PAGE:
Vertigo now lets Apple Music members share playlists with friends on Spotify – Macworld

A new iOS app has broken down the barrier between Apple Music and Spotify to make music-sharing truly universal again.

On Wednesday, Vertigo announced that it’s now integrated with both Spotify and Apple Music to help people share music regardless of which premium subscription they have. When it launched just last month, Vertigo (iTunes) required a Spotify Premium membership so that users could find music, build playlists, and broadcast live-streaming listening sessions with friends and followers.

Now that Apple Music accounts can be linked as well, Vertigo’s become first iOS app to foster this type of cross-platform music-sharing. You can import your playlists from either Apple Music or Spotify Premium, find new music from the catalogue, and share songs in-app so that your friends can listen using their own subscription.

“No one wants to have to choose between Apple Music friends or Spotify friends when it comes to sharing and listening to the universal language of music together,” said Greg Leekley CEO and Co-founder of Vertigo.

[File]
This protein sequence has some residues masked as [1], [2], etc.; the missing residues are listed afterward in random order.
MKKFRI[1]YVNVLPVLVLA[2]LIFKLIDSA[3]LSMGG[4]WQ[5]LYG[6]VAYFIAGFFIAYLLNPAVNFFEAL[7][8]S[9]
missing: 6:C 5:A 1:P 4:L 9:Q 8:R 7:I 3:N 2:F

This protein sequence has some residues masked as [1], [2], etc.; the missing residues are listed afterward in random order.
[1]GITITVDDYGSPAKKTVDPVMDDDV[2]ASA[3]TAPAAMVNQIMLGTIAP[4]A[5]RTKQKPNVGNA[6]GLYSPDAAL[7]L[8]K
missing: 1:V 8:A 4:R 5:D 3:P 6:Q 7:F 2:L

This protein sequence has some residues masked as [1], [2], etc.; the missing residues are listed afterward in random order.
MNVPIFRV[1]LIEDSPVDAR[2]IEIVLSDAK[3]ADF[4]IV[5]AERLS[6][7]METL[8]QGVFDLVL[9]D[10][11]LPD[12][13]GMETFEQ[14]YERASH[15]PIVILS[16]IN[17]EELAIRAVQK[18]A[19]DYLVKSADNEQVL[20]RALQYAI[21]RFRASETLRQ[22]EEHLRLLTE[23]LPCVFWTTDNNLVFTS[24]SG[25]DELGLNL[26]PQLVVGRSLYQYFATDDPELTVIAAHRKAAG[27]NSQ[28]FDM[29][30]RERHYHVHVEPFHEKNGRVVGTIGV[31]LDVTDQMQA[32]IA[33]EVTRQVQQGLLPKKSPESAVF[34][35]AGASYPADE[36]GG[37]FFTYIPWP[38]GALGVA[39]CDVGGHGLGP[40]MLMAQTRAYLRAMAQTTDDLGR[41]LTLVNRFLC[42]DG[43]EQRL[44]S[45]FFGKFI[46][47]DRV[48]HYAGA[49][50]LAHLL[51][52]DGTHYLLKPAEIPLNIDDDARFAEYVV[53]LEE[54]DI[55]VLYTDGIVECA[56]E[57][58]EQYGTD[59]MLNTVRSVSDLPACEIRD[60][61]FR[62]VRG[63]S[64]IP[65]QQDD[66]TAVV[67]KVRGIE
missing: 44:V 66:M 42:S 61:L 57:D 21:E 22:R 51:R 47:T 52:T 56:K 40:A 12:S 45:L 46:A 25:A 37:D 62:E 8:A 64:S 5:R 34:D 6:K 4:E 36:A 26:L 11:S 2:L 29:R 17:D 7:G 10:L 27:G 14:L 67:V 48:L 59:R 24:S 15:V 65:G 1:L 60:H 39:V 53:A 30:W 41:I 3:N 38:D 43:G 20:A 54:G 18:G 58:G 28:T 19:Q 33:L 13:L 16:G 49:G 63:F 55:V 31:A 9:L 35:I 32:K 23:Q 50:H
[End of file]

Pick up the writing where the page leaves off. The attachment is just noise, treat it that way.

Vertigo is not just a simple song-sharing app, however. In addition to finding songs, creating playlists, and listening to music ad-free, Vertigo offers “live sessions.” These sessions basically let you live-stream while listening to your favorite music. You can share live video and photos, chat in real-time, or add audio commentary while the song is playing. 

Vertigo gives you the option to share a live session with another Vertigo user, your “core” group of friends, or the entire app community. Thus, the app’s function ranges from collaborative listening to live-streaming centered on music. 

vertigo ios app live session apple musicVertigo

Apple Music and Spotify continue to battle it out to be the top music streaming service. Apple’s main weapon has been exclusive content in the form of album premieres from artists like Drake and Frank Ocean. Meanwhile Spotify has continued to improve its personalized playlists while also adding video clips and podcasts. In this fight, it’s vital for each service to keep users within their gated platforms. So, how was a third-party player like Vertigo able to nab APIs to integrate services that are so intent in differentiating themselves? 

It helps that Vertigo is doing music-sharing the legal way and allows only users with paid subscriptions. You may remember that Spotify’s free tier has been a source of contention for artists. For each song shared on the Vertigo app, the company pays royalties back to the rights holders. And the royalties are amplified with each listener who joins in with his or her own music streaming membership.

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